Posted: 10/12/2020
After dedicating more than two years as interim chair of orthopaedic surgery and sports medicine, the University of Kentucky College of Medicine has officially named Jeffrey Selby, MD, chair of his department. The promotion took effect Oct. 1. Dr. Selby has been a devoted physician and educator since joining the University of Kentucky as a faculty member in 2002 after graduating from the UK College of Medicine’s orthopaedic surgery residency program. Dr. Selby possesses abundant knowledge in hip and knee replacement, orthopaedic trauma, and general orthopedic surgery, which has made him a key asset on our team as we focus on improving the health of Kentuckians... FULL STORY

Butterfield Recognized as a Leading Alzheimer’s Expert

Posted: 10/9/2020
LEXINGTON, Ky. (Oct. 9, 2020) — Allan Butterfield, a professor of biological chemistry in the University of Kentucky College of Arts & Sciences, has been named among the world’s leading Alzheimer’s disease experts by Expertscape, an online base of biomedical expertise.Butterfield is among the top 0.007% of scholars worldwide based on authorship of Alzheimer’s-related publications indexed in the PubMed database for the past 10 years. He ranks tenth out of nearly 150,000 scholars worldwide and sixth in the U.S.The Expertscape rankings use an algorithm to identify the most knowledgeable and experienced physicians, clinicians and researchers across more than 29... FULL STORY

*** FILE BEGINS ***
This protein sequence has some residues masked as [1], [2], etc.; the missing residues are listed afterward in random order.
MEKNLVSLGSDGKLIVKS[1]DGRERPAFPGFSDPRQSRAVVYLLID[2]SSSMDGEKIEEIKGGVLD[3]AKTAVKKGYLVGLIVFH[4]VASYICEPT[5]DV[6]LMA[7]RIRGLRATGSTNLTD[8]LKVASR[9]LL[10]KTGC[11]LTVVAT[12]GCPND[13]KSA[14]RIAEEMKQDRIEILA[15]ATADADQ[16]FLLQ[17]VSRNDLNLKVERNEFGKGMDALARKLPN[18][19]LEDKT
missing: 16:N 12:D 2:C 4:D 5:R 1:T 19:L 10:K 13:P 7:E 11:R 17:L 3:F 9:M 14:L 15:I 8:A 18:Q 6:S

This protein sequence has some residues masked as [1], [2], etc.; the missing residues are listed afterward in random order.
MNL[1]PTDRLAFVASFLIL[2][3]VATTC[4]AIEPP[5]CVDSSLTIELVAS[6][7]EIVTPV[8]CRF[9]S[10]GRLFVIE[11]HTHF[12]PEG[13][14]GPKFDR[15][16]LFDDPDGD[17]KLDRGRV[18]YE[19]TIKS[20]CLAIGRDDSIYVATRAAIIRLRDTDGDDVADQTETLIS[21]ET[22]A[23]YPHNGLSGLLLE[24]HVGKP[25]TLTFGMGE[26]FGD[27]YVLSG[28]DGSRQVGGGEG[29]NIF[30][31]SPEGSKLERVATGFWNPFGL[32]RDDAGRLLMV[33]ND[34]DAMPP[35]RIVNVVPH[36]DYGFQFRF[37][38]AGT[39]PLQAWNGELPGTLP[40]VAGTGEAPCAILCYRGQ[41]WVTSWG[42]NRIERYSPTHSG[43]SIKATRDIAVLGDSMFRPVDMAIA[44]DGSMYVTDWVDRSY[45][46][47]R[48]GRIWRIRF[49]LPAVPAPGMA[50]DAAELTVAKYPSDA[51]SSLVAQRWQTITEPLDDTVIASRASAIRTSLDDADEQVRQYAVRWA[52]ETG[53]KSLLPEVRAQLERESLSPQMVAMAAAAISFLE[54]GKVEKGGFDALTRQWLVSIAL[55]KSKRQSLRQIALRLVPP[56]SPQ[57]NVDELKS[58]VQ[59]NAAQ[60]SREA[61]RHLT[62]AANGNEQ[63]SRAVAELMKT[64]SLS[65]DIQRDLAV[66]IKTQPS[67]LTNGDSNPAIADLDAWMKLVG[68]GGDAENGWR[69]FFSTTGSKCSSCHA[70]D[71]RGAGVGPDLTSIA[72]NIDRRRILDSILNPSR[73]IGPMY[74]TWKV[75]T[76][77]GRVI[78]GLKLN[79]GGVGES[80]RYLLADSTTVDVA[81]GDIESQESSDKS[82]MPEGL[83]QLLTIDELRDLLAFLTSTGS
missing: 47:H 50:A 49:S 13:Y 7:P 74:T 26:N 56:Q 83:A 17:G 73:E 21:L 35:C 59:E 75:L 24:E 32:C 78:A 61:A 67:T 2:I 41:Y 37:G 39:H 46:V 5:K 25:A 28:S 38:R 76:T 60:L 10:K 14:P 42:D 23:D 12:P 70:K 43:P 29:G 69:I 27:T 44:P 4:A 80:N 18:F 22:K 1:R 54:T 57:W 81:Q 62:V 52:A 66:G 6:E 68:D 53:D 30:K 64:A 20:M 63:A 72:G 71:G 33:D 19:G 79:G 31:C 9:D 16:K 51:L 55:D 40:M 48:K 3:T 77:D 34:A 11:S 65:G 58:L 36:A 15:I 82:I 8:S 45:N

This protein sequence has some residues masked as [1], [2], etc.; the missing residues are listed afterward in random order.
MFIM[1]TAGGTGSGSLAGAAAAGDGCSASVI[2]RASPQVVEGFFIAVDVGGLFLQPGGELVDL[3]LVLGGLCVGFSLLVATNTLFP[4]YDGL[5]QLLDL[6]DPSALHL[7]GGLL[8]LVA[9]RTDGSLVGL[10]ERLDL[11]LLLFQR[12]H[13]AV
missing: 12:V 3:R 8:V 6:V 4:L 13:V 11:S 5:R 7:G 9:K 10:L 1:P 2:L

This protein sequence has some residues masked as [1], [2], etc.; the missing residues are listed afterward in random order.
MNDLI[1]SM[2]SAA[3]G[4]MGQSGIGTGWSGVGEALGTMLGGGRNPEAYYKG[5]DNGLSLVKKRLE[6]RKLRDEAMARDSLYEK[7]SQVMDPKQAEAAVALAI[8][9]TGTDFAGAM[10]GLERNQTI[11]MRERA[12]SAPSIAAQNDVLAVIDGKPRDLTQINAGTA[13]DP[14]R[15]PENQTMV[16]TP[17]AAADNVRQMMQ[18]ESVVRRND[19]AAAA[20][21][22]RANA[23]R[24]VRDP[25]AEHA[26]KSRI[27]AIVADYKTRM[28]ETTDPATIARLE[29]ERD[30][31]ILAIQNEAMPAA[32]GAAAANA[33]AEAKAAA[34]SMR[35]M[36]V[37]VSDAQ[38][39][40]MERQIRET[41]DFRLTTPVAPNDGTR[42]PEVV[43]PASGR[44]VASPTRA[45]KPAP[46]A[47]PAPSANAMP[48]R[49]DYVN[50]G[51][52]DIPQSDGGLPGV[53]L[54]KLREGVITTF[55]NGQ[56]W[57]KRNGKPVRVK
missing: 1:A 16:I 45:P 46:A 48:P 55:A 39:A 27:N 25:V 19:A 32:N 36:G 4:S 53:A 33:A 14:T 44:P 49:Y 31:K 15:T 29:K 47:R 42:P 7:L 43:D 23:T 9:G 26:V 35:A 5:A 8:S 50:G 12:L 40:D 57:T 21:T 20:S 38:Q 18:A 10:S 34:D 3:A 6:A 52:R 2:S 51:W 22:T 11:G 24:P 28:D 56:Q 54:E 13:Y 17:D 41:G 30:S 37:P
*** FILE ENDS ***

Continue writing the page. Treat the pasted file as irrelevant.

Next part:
UK College of Medicine Honors Henrietta Lacks’s Legacy

Posted: 10/5/2020
Henrietta Lacks’s “HeLa” cells continue to influence scientific discovery even after her death from cancer in 1951. These cells have been used to study cancer growth, learn more about viruses, and study drug effects on the body. They even helped develop the polio vaccine.While her impact in medicine is widespread, Lacks’s story also has sparked important ethics discussions because her cells were used for research without her permission. On Thursday, Oct. 1, the UK College of Medicine’s Students Embracing Equity in Medical Sciences (SEEMS) hosted “Black Lives Matter Immortalized: CELLebrating the Legacy of Henrietta Lacks.” The virtual event provided a forum for... FULL STORY
Tags: ODEI, henrietta lacks, research

New Study Looks at Encoding the Odor of Cigarette Smoke

Posted: 9/30/2020
LEXINGTON, Ky. (Sept. 30 2020) — A recent publication in the Journal of Neuroscience by a group of researchers at the University of Kentucky looks at Encoding the Odor of Cigarette Smoke. Tim McClintock, a physiology professor in the UK College of Medicine, says their work lays a foundation for two things.“One is basic knowledge of how we tell one smell from another. We call this odor discrimination," he said. "The other is blocking the detection of unwanted odors and cigarette smoke is an unwanted odor due to its general - though relatively mild – offensiveness, and for its clinical significance. The odor of cigarette smoke triggers the... FULL STORY

Virtual WIMS Day to Provide Networking, Career Development Opportunities